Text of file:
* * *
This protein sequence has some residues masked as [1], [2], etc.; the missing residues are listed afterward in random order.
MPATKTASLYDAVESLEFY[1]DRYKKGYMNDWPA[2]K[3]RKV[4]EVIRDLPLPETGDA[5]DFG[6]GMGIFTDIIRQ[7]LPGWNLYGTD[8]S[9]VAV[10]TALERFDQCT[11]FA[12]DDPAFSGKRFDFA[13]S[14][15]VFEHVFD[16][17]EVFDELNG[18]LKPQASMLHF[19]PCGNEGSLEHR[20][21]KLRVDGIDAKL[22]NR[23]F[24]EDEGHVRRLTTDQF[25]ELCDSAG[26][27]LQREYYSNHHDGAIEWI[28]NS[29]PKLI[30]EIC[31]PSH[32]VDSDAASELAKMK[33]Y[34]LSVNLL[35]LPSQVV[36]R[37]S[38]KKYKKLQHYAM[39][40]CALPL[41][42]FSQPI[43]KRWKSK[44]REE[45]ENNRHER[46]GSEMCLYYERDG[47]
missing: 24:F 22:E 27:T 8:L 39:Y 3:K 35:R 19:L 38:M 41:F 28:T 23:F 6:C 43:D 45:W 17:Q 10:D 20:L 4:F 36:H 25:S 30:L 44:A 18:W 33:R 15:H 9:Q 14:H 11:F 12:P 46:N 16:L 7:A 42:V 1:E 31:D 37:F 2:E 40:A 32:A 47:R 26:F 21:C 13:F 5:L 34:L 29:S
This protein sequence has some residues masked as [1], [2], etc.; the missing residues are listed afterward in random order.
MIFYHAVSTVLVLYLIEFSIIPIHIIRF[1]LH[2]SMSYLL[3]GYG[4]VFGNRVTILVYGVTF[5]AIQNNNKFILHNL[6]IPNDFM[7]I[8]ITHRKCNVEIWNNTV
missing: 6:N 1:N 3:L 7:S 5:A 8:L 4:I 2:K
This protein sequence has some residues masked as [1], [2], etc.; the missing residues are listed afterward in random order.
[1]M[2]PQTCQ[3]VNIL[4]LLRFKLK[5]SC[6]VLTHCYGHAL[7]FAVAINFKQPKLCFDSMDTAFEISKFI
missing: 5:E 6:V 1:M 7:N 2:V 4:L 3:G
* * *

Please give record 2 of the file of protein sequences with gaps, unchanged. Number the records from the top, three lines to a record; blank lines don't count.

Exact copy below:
This protein sequence has some residues masked as [1], [2], etc.; the missing residues are listed afterward in random order.
MIFYHAVSTVLVLYLIEFSIIPIHIIRF[1]LH[2]SMSYLL[3]GYG[4]VFGNRVTILVYGVTF[5]AIQNNNKFILHNL[6]IPNDFM[7]I[8]ITHRKCNVEIWNNTV
missing: 6:N 1:N 3:L 7:S 5:A 8:L 4:I 2:K